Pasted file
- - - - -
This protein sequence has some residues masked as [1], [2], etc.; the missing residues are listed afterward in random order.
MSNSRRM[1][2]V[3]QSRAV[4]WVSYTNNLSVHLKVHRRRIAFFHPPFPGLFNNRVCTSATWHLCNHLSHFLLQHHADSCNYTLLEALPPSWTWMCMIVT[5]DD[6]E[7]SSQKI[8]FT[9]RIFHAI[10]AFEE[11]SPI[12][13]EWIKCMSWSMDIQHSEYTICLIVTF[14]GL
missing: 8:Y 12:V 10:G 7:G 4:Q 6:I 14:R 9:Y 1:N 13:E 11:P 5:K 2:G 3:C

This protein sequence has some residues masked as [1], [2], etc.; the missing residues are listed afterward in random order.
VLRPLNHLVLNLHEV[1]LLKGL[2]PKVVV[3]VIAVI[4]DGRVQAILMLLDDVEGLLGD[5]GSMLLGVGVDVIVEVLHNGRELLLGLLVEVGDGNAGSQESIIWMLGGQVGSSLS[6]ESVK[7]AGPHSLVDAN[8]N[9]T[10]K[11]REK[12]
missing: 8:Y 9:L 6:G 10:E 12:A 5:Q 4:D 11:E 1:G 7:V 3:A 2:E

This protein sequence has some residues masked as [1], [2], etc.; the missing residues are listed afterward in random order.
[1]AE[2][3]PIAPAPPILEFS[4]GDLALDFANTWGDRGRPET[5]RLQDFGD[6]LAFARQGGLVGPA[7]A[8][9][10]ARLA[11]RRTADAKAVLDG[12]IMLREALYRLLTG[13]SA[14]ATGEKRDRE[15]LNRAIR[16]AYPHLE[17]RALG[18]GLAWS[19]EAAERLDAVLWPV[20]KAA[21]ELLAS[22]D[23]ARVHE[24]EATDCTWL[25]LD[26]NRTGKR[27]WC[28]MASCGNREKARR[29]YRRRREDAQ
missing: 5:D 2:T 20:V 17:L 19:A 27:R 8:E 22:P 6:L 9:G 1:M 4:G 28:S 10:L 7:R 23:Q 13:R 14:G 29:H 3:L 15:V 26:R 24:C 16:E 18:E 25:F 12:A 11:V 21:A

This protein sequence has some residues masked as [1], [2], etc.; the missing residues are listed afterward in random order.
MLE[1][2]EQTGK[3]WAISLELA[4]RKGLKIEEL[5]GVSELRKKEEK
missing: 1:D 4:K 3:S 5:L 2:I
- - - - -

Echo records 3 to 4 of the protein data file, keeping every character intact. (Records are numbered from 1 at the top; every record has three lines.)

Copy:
This protein sequence has some residues masked as [1], [2], etc.; the missing residues are listed afterward in random order.
[1]AE[2][3]PIAPAPPILEFS[4]GDLALDFANTWGDRGRPET[5]RLQDFGD[6]LAFARQGGLVGPA[7]A[8][9][10]ARLA[11]RRTADAKAVLDG[12]IMLREALYRLLTG[13]SA[14]ATGEKRDRE[15]LNRAIR[16]AYPHLE[17]RALG[18]GLAWS[19]EAAERLDAVLWPV[20]KAA[21]ELLAS[22]D[23]ARVHE[24]EATDCTWL[25]LD[26]NRTGKR[27]WC[28]MASCGNREKARR[29]YRRRREDAQ
missing: 5:D 2:T 20:V 17:L 19:A 27:R 8:E 22:P 6:L 9:G 1:M 4:G 28:S 10:L 7:R 23:Q 13:R 14:G 29:H 3:L 15:V 26:R 24:C 16:E 18:E 25:F 12:A 11:V 21:A

This protein sequence has some residues masked as [1], [2], etc.; the missing residues are listed afterward in random order.
MLE[1][2]EQTGK[3]WAISLELA[4]RKGLKIEEL[5]GVSELRKKEEK
missing: 1:D 4:K 3:S 5:L 2:I